“Do you know what this might be?” asks Kris Ann Knish, Breckenridge Heritage Alliance Collections Manager. It is a favorite question to visitors to the Sandra Mather Archives. Holding up a small metal cube with a tiny hole in it, visitors ponder its origin. Is it left over from a mining process? Part of a dredge boat?
The cube is heavy, probably made of bronze. There are no markings on it, nothing to identify its maker. “Might it be from the foundry?” Knish prods. “Breckenridge had a foundry?” visitors invariably reply. The strange artifact, found in a box of random items, has remained a mystery until recently.
Spurred by the clue that Breckenridge may have had a foundry for casting metal sculptures, Leigh Girvin, interviewer for the Breckenridge Heritage Alliance Oral History Project, followed up anytime a narrator for the oral histories mentioned it. However, information about the foundry remained vague.
Since the Oral History Project began in late 2017, the Heritage Alliance learned that the foundry existed sometime in the 1970s and that it was located on the west side of the building we know today as the Breckenridge Theater on Ridge Street. A pizza place was in the front of the building at the time. Later in the 1970s, the building became the home of Shamus O’Toole’s Roadhouse Saloon.
A recent oral history provided the clues to help solve the mystery of the Breckenridge Foundry. JMD, a Breckenridge resident in the early 1970s, mentioned that her then-husband worked at the foundry. He wasn’t an artist himself, but he helped the artist devest the bronze sculptures after the molten bronze had cooled. The narrator recalled that the artist’s name was Gary and that he moved to the Shidoni Foundry in Tesuque, New Mexico, when he left Breckenridge.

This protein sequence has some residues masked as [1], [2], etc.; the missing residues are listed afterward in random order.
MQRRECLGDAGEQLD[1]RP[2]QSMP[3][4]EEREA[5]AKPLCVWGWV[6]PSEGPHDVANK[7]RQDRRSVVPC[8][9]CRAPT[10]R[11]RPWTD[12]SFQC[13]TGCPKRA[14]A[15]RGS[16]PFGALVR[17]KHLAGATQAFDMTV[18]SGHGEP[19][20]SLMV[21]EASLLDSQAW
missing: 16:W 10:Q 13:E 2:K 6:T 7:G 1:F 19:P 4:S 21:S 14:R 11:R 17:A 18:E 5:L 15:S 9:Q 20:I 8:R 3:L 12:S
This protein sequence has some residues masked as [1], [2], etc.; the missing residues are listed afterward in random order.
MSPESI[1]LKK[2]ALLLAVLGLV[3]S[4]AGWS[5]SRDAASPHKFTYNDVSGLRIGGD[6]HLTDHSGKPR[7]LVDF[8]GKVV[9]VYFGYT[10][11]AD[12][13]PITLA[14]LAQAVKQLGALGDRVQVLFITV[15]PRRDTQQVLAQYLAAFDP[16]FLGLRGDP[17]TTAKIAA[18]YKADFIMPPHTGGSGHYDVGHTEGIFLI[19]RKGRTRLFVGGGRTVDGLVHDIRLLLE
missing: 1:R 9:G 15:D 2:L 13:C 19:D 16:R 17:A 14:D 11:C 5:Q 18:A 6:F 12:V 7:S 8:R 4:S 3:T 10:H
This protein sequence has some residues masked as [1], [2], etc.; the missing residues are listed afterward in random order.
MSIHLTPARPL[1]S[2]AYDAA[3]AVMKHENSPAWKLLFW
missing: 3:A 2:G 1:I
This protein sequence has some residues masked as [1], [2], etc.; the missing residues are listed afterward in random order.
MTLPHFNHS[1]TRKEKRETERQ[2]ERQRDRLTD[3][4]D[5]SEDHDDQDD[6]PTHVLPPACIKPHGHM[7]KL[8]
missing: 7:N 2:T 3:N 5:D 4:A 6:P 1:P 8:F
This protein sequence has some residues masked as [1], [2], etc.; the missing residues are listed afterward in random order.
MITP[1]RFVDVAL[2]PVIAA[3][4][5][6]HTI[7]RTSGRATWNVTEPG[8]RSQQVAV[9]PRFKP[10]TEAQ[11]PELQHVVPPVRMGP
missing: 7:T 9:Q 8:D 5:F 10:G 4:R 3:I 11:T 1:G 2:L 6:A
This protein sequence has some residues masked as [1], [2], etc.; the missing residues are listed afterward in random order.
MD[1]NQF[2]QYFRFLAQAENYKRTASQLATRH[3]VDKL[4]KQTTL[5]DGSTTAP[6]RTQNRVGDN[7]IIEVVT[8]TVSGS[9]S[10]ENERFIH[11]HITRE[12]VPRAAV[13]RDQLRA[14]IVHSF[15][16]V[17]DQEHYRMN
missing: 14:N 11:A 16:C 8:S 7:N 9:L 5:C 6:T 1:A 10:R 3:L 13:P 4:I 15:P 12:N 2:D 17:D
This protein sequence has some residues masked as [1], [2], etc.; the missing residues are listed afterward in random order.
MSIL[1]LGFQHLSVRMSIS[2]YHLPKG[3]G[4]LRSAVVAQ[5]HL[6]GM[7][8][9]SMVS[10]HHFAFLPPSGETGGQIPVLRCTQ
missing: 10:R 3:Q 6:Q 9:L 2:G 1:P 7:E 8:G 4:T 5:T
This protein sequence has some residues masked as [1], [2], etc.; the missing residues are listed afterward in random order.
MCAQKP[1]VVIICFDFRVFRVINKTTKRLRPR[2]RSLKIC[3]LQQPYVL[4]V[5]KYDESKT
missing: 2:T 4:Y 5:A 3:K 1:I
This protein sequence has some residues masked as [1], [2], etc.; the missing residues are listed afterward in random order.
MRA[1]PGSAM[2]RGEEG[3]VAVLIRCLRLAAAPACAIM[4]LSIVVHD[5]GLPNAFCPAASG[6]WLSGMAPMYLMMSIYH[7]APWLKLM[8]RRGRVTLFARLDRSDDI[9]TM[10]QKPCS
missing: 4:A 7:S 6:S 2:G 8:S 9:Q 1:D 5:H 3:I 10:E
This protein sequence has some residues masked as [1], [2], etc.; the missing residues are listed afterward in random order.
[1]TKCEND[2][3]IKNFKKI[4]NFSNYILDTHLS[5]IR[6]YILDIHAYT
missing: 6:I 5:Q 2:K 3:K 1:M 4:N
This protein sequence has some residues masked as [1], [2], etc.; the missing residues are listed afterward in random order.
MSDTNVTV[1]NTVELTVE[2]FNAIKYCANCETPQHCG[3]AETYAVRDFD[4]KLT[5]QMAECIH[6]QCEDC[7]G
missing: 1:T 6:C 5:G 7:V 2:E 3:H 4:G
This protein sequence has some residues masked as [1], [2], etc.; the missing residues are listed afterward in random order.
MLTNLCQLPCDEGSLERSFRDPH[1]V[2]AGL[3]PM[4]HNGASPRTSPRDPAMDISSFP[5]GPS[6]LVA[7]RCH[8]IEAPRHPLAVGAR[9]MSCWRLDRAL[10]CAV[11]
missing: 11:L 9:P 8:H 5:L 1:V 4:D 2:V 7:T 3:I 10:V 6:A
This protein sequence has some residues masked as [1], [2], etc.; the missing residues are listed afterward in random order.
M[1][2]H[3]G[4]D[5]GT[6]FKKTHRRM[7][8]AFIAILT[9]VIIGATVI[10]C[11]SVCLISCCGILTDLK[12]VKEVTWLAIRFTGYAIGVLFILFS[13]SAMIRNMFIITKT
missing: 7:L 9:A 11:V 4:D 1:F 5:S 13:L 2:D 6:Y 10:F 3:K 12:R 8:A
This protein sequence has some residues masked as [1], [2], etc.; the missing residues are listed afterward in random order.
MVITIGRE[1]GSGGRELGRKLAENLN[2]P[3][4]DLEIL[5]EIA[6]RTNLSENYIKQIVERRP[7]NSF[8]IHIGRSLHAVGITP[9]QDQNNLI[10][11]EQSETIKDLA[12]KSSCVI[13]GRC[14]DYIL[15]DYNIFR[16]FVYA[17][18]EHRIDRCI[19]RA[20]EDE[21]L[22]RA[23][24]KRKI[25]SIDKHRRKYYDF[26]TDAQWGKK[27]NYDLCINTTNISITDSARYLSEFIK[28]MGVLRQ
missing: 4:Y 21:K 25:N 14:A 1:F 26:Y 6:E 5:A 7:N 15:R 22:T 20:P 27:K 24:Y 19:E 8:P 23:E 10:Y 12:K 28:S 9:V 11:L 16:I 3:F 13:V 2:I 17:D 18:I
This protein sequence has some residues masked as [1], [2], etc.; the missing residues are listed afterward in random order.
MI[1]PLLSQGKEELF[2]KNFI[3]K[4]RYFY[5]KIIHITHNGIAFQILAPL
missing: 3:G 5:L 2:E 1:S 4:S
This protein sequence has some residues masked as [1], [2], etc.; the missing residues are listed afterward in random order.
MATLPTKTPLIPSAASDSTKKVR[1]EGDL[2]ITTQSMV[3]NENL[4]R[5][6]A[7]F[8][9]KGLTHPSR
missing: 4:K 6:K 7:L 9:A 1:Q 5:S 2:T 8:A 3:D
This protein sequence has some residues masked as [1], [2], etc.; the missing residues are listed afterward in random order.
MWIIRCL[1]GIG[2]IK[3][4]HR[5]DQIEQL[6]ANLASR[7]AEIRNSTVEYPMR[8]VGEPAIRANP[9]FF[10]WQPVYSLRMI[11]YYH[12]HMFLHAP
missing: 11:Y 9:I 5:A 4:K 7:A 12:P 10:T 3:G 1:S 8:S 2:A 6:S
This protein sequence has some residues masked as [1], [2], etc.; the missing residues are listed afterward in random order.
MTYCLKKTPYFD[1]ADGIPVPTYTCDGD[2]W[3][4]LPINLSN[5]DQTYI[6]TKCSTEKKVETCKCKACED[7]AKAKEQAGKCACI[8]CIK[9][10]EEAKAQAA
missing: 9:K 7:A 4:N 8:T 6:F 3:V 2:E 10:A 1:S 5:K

The Shidoni Foundry was started in 1971 by Tim Hicks, father of Scott Hicks who owns the foundry and gallery today. Scott recalled the artist who came from Breckenridge. He was an attorney before starting his art career as a sculptor of Western-themed miniatures. The most important piece of information Scott shared was the artist’s name: Gary Herbert.
On to the trusty internet we went to find out more about Gary Herbert. Gary was a graduate of Harvard University where he drew cartoons for the Harvard Lampoon. After receiving his law degree from the University of Colorado, and working in the law office with Governor Love, he surprised family and friends when he decided to give up his law career and become a sculptor.
Gary Herbert chose Breckenridge to start his foundry in the early 1970s. We don’t know why he chose Breckenridge, but we do know that Governor John Love was a frequent visitor to Breckenridge in the 1960s, and his son, Andy, worked at the Breckenridge Ski Area for a time. Perhaps there was a relationship with the Love family that spurred Herbert’s interest in our community.
As an artist, Herbert’s subjects were primarily Western wildlife and some Native Americans and cowboys. One of his largest commissions was a 100 lb. grizzly bear presented to President Jimmy Carter as a gift from singer John Denver. Herbert’s work can be found today in museums and private collections. After a devastating car crash in 1980 kept him from pursuing sculpting, Herbert returned to law, working for then-Colorado Attorney General Gail Norton. He passed away in 2006 at age 71. According to his obituary in the Denver Post, Herbert cultivated a “mountain man” persona. At gallery openings, Herbert would wear Western shirts and chaps that emphasized his lanky 6-foot-6 height.
Gary Herbert is one of many artists who have called Breckenridge “home” through the decades. He contributes to the rich cultural heritage of Breckenridge. And what about the metal cube? Scott Hicks thought it could be a stand for a piece of balancing art. It remains a mystery.
written by Leigh Girvin